Either option would significantly increase opportunities to restrain SOE abuses.
Forced technology transfers and theft. The U.S., EU, and Japan are also tackling steps inside and outside the WTO to combat forced technology transfers both in China’s domestic market and, through mergers and acquisitions, abroad.
For the Chinese market, the group favors limits to requirements that foreign companies form joint ventures with a Chinese partner, foreign equity caps, administrative reviews based on unclear rules with wide discretion, and pressure on foreign companies to license their technologies to Chinese companies on bargain terms.
Because WTO rules on cross-border investments are limited, the U.S. is sharing information with the EU and Japan on U.S. laws for screening foreign investments. For example, the Foreign Investment Risk Review Modernization Act (FIRRMA), which became law last August, mandates that the U.S. government conduct far-reaching inquiries into the impact of such investments on national security. Twelve of the European Union’s 28 member states currently lack any system for reviewing foreign investments.
The EU has recently proposed a new screening mechanism that would clarify the scope of each member’s review of incoming investment. It would help spot SOE investments that are problematic.
These measures would be useful steps.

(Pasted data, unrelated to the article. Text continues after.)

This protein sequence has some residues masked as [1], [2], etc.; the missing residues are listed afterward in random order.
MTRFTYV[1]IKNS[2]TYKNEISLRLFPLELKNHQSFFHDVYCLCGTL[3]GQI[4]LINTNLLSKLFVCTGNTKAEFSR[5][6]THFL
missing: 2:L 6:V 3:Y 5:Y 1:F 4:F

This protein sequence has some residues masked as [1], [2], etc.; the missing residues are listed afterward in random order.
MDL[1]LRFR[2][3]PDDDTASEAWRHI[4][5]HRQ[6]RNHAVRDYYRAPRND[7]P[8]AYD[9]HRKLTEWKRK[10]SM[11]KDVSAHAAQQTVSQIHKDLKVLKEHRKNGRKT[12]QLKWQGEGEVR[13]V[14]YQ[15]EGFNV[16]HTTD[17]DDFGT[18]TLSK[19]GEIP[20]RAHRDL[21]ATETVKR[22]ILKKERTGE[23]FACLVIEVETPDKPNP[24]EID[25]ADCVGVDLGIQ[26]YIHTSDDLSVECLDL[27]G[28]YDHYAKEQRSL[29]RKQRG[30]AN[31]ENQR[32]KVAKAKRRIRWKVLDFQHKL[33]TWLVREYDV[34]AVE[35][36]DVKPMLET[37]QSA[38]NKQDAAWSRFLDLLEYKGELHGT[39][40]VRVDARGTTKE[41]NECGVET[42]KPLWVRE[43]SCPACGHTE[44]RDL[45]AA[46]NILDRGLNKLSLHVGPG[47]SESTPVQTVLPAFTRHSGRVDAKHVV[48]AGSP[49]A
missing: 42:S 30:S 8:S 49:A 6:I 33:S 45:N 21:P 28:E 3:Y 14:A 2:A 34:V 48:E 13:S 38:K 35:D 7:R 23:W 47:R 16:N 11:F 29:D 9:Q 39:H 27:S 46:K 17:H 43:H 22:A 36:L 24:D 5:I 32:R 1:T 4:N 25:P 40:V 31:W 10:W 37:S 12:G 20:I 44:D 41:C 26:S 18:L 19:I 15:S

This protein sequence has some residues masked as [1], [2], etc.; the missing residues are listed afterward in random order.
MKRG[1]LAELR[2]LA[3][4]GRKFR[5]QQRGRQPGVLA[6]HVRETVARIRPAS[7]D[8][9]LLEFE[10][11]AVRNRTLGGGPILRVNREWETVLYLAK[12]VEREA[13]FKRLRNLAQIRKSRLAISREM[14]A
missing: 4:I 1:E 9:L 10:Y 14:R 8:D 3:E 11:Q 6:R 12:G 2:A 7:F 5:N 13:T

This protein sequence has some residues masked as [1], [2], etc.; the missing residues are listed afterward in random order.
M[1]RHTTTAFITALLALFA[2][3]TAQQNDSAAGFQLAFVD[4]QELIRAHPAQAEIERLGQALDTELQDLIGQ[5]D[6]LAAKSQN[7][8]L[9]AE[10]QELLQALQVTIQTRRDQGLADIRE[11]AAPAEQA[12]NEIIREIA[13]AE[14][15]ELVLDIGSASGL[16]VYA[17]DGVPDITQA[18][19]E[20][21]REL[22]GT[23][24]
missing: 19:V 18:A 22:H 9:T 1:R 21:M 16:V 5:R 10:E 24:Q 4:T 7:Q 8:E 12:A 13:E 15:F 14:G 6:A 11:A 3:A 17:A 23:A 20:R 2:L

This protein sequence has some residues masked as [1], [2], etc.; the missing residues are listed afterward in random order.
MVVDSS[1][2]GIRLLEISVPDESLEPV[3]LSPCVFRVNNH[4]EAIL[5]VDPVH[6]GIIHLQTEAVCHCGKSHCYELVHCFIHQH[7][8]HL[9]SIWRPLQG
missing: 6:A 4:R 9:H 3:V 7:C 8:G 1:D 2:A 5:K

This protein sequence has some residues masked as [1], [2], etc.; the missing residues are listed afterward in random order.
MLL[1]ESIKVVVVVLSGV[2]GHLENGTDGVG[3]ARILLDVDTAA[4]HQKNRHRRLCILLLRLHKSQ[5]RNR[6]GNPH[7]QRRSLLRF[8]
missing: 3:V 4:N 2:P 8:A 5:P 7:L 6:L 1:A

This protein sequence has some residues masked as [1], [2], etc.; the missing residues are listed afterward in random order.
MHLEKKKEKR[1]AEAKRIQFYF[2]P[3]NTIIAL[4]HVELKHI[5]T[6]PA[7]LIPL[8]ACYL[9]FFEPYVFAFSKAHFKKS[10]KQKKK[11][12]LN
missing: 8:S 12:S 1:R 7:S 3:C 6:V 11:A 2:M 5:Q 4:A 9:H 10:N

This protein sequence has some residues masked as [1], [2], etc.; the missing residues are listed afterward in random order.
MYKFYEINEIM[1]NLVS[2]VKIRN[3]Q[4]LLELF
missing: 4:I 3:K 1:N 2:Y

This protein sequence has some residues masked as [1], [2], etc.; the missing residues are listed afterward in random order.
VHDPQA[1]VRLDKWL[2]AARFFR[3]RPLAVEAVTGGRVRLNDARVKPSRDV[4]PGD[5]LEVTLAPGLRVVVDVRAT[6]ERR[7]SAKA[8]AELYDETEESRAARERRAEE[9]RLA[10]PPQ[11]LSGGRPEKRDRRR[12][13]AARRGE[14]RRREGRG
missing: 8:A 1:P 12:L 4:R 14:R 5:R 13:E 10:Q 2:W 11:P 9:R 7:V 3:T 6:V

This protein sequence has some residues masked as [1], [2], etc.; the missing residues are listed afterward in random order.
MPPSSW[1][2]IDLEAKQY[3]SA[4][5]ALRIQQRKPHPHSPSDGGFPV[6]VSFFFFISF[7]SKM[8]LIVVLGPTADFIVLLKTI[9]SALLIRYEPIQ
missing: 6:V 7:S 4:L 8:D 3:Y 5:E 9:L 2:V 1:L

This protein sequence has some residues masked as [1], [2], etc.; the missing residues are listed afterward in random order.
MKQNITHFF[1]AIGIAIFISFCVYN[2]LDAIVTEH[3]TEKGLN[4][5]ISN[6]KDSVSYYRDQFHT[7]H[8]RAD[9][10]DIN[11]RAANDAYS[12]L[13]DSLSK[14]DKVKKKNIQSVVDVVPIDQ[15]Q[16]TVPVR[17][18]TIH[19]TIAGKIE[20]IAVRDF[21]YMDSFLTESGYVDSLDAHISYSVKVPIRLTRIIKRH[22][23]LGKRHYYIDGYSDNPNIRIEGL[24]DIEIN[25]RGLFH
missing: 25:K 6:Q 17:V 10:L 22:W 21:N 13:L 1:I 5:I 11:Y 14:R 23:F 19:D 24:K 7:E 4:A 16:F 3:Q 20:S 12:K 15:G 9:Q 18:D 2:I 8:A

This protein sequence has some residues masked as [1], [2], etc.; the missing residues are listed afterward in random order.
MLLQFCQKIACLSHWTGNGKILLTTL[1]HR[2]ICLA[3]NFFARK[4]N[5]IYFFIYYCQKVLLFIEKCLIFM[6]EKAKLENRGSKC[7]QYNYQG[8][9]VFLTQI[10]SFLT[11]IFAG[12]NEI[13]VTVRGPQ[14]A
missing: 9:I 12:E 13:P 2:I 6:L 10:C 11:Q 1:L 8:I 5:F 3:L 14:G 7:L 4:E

Now let’s turn to the forced transfers or theft of digital technologies. In May, the U.S., EU and Japanese trade ministers issued a strong statement condemning “government actions that support…theft from computer networks of foreign companies of commercial information and trade secrets” to use them for commercial gain. The three also agreed to seek a rule that would stop WTO members from requiring companies to disclose their source codes, highly competitive core technology that is produced at great expense. While the ministers have not yet agreed on tools to achieve these goals, their accord to pursue them is promising.
Expansion. The U.S., EU, and Japan agree that the expansion of their group is essential. The most likely candidates to join soon are Australia, New Zealand, Canada, and Mexico. Among the many reasons I think the Trump administration should ease up on its attacks on the WTO is the fact that they are making it more difficult to recruit developing-country members, even though many share U.S. concerns about China. Indeed, China has missed no opportunity to use the U.S. attacks to portray itself as a defender of the WTO trade system.
The U.S., EU, and Japan should also lobby China to join their reform process. That might seem like a wild idea, but given that any single WTO member can block proposed rule changes, it would be far better to involve China early in these efforts.
Why would China ever agree to such reforms? One reason is it cannot afford to be isolated from the major industrial economies: It depends on access to their technology to achieve its Made in China goals. Another is increased isolation could kill the trade goose that enables China’s leaders to produce the prosperity on which their legitimacy depends.
China’s subsidies and tech-transfer practices pose a major threat to the global trade order. They must be reined in. If ultimately adopted by the WTO, the proposals that the U.S., EU, and Japan have agreed to or are hammering out would represent a big step toward achieving that end. As one savvy senior EU trade official recently told me, the U.S. should exploit the leverage from the tariffs war to bring China to the table.